Dupuytren’s contraction or contracture is a disease characterized by the deformity of the hand that develops over decades. A Dupuytren’s Contraction or Contracture affects the underlying connective tissue of the palm’s skin. It happens when tissues form knots beneath the outer layers of the skin, and over time, this would cause the formation of a thick cord responsible for pulling one or more fingers into a bent position.
Dupuytren’s contraction or contracture normally progresses slowly over several years. Sometimes it can develop over weeks or months. However, several people also experience a steady progression, while in others, it may start then stop.
Dupuytren’s contracture usually begins as a thickening and stiffening of the skin on the palm. As Dupuytren’s contracture progresses, the skin on the palm may look wrinkled or dented. A firm lump may form on the palm. This lump may be sensitive to touch but classically is not painful. In the later stages of Dupuytren’s contraction or contracture, cords of tissue form under the skin on your palm and may extend up to your fingers. As the cords constrict, the fingers may be pulled toward the palm and sometimes severely.
The ring finger and pinkie are commonly affected, though the middle finger may also be involved. The thumb and the pointer finger are rarely affected by this. Dupuytren’s contraction or contracture can occur in both hands, though one hand is frequently affected more severely than the other.
Causes of Dupuytrens Contraction or Contracture
Doctors don’t know what causes Dupuytren’s contraction or contracture. Some specialists have speculated that it may be connected with an autoimmune reaction, where an individual’s immune system attacks its own body tissues. Dupuytren’s contraction or contracture often goes together with conditions that cause contractures in other parts of the body, such as the feet, which is Ledderhose disease, and the penis, which is Peyronie’s disease.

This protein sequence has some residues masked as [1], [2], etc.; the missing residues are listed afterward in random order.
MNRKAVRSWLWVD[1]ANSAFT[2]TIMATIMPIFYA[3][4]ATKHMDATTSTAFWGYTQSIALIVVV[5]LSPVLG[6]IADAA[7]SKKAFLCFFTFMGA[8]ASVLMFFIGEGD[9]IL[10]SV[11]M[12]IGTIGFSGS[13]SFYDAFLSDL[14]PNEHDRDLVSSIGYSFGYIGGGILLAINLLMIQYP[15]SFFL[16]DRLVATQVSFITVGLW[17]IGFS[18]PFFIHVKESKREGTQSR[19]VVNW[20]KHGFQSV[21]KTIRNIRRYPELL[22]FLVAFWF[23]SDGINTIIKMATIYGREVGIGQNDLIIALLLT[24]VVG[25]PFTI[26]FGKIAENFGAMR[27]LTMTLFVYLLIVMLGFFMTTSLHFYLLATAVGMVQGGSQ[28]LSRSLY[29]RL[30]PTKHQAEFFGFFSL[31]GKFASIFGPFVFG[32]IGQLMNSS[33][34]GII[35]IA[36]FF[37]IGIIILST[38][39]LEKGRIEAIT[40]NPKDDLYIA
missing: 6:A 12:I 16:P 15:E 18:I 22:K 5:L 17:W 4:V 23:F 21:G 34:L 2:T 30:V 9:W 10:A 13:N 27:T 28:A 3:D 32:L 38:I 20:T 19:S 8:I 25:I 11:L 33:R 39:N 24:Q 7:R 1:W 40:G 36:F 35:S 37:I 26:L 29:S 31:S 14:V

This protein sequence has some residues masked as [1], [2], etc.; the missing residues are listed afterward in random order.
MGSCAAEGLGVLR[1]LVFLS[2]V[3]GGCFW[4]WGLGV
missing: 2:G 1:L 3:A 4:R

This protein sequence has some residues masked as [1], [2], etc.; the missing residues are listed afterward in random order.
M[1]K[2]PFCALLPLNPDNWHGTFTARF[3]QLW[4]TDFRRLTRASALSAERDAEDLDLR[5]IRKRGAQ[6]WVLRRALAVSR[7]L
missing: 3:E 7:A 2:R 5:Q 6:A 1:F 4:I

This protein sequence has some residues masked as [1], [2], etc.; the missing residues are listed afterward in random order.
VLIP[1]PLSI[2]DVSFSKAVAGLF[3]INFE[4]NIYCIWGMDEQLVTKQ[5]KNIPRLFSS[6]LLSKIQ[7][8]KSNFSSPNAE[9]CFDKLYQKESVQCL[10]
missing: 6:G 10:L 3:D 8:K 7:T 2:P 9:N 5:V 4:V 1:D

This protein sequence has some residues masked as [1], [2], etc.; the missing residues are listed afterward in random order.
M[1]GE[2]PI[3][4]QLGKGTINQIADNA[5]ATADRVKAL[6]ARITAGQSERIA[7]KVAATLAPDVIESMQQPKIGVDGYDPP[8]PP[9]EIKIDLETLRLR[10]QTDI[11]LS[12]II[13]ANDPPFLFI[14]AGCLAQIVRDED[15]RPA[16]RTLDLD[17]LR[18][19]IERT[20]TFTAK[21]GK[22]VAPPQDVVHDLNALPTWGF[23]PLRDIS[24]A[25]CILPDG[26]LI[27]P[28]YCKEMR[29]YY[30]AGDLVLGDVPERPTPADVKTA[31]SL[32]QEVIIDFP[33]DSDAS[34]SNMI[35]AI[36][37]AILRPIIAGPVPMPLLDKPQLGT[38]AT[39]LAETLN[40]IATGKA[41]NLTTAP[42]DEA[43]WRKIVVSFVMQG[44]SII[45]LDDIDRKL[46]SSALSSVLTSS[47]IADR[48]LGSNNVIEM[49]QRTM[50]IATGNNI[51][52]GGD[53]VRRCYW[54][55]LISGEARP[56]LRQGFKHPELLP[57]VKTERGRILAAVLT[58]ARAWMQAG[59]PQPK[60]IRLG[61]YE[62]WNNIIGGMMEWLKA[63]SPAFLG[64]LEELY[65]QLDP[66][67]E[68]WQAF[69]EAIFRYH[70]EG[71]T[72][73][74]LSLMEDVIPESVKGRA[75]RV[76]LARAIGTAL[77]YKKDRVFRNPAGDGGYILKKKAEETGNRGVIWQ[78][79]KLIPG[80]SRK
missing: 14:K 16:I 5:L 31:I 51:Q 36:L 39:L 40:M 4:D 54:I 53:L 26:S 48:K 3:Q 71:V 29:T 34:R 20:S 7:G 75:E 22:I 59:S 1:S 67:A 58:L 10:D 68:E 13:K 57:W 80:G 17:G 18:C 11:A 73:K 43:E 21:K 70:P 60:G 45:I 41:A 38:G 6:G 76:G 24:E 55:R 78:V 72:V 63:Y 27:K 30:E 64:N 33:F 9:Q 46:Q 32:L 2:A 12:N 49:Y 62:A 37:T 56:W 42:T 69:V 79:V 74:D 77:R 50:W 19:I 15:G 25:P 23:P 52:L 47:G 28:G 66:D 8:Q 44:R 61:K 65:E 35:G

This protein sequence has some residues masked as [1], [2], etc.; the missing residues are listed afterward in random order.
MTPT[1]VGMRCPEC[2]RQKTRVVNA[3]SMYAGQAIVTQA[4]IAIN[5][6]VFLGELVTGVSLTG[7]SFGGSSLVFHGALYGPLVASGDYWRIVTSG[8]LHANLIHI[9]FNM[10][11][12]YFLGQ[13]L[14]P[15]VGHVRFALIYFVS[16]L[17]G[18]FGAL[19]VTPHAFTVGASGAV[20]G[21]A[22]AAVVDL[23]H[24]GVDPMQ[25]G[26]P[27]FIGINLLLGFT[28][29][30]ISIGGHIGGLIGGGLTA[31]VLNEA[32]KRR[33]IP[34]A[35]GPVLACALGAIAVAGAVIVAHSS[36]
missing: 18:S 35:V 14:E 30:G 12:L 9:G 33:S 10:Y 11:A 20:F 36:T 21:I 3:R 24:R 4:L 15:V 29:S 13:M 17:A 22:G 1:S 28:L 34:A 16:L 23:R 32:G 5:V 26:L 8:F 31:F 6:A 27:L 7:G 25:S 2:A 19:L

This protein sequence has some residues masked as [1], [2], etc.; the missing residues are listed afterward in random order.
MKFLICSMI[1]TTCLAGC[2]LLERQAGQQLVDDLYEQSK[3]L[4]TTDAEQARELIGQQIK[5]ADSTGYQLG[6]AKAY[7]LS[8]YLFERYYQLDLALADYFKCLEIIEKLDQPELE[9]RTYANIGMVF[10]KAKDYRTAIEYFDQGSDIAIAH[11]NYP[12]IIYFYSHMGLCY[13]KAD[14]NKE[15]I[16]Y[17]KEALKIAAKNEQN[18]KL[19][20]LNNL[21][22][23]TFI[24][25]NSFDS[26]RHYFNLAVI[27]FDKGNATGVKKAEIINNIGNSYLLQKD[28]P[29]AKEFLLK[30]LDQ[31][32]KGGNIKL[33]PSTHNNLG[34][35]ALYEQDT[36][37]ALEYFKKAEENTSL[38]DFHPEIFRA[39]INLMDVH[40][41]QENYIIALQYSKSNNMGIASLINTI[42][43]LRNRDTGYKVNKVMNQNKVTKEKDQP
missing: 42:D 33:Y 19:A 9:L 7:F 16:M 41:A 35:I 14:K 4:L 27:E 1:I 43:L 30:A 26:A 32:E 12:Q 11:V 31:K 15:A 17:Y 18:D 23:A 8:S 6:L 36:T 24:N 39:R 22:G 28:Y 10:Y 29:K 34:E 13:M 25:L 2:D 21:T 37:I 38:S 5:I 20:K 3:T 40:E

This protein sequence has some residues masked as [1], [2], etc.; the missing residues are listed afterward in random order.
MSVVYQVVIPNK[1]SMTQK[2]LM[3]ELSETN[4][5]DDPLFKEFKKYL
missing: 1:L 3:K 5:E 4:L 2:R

Risk factors of Dupuytrens Contraction or Contracture:
The following are the factors that cause a higher probability of an incidence in Dupuytrens contracture.
First of all, there is age. This commonly afflicts those of ages 50 and over. Then there is gender. Men are more susceptible to develop Dupuytren’s, and contractures in men are bound to be more severe than in women.
Also, there is a particular ancestry that it commonly afflicts. The Northern European descent is at a higher risk of this disease as compared to any other race.
Dupuytrens is genetic, and a high probability of occurrence is existent, especially when Dupuytrens Contraction or Contracture is a heredo-familial disease. Smoking and alcoholism also increase the risk. Lastly, many people diagnosed with Diabetes have also reported increased susceptibility to Dupuytrens Contraction or contracture.
Complications of Dupuytrens Contraction or Contracture
Dupuytren’s Contraction or contracture can make the performance of certain tasks using your hand impossible. Many people, at first, do not experience much disability or inconvenience with predominantly hand-using activities such as writing.
But as Dupuytren’s contracture advances, it can decrease one’s capacity to fully open the hand and make it challenging to grasp certain objects or get the hand into narrow spaces.
Preparing for an appointment for Dupuytrens Contraction